The final lesson is that “activist” investors, who aim to play a hands-on role at the firms that they invest in, have no monopoly on wisdom. Jeffrey Ubben of ValueAct and Bill Ackman of Pershing Square both own chunks of Valeant and have supported it. Mr Ackman is at present trying to consolidate America’s railway system. Mr Ubben is trying to shake up Rolls-Royce, a British aerospace firm. After Valeant, why should anyone listen to what they say?

    For discussion:

    What does "corporate governance" mean? How could better corporate governance have protected Valeant from the situation it now faces?

  • The Mission of the U.S. Secret Service

    From the U.S. Secret Service website:

    The threat of counterfeit U.S. currency to the financial system of the United States has grown in recent years. Advances in technology, the availability of scanning and printing devices and the adoption of the U.S. dollar by nations as their legal tender have exacerbated the threat. To counter these threats, the Secret Service focuses on strategic international investigations targeting counterfeiters and their distribution networks. The agency has also initiated a comprehensive international forensic counterfeit detection training program for bankers and law enforcement officers overseas.

    The U.S. Secret Service was established as a branch of the U.S. Treasury to fight counterfeit currency. Best known as the branch that provides protection for the President and other dignitaries, the U.S. Secret Service continues to fight counterfeiting today.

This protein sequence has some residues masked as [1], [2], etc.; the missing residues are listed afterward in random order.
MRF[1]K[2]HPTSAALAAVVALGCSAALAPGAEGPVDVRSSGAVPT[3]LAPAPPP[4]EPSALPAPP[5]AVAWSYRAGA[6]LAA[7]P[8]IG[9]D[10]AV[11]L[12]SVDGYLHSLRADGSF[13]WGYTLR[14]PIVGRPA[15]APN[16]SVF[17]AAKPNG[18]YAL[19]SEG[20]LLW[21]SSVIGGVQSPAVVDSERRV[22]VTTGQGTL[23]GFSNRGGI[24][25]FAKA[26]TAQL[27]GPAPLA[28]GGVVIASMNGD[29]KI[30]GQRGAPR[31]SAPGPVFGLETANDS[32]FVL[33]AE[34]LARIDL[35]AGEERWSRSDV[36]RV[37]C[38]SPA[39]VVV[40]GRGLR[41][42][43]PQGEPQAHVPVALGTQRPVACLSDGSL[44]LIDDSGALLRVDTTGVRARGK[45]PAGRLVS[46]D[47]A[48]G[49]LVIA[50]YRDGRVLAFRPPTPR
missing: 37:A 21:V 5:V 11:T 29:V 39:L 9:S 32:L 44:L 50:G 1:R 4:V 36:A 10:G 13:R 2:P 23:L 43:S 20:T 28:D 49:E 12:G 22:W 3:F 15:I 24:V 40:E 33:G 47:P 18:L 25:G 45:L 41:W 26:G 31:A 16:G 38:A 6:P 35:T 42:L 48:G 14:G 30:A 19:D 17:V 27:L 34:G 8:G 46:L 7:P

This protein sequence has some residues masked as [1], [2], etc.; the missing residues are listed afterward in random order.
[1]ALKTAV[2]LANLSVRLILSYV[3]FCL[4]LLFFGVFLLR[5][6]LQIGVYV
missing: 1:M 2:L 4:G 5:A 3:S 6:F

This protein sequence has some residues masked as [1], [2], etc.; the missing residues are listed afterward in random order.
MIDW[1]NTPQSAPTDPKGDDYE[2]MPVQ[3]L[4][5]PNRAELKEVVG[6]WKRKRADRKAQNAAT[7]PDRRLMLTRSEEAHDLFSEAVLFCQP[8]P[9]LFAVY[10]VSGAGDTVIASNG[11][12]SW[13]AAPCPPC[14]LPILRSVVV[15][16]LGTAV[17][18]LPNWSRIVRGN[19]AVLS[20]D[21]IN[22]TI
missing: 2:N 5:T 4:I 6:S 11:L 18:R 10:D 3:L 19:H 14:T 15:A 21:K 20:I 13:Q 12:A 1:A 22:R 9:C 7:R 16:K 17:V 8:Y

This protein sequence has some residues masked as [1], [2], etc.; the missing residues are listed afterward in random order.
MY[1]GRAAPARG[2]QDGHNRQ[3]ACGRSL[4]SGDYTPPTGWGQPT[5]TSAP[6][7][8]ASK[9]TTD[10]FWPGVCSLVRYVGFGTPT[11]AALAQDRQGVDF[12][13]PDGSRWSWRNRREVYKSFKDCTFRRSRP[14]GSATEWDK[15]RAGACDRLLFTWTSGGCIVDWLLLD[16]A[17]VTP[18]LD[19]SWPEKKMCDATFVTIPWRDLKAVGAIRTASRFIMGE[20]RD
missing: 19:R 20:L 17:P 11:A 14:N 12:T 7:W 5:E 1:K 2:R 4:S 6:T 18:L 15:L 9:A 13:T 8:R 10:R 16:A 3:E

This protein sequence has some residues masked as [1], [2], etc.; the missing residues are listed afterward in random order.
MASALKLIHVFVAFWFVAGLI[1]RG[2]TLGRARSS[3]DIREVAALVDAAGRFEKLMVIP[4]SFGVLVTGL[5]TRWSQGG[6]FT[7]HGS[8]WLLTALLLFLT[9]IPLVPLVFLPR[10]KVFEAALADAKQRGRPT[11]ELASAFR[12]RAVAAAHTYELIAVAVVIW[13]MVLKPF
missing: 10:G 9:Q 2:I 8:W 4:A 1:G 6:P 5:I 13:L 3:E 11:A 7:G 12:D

For discussion:

    Why is counterfeit currency so dangerous?

  • The Cash Life Cycle

    We use cash everyday, but where does it come from?

    This video describes the function of the Federal Reserve and its responsibility for the cash that flows through our economy.

    For discussion:

    1. What is the Federal Reserve, and how is it organized? What purpose does the Federal Reserve serve?

    2. How are cash operations managed across the system?

    3. Who produces U.S. currency and coin? How do they know how much to produce each year?


    Watch live streaming video from frbsf at livestream.com
  • Movement of Cash

    Do you remember the 2008 movie, Mad Money, starring Queen Latifah, Diane Keaton, and Katie Holmes where three women stole cash headed for shredding from the Federal Reserve?

    The stuff of movies, the movement of cash through the financial system is described in the infographic below. 

    Infographic image available here from the Federal Reserve

  • Where's The Oil?

    This WSJ video reports that approximately 800,000 barrels of oil are unaccounted for. Is this an error? Or a conspiracy? Theft on an international grand scale?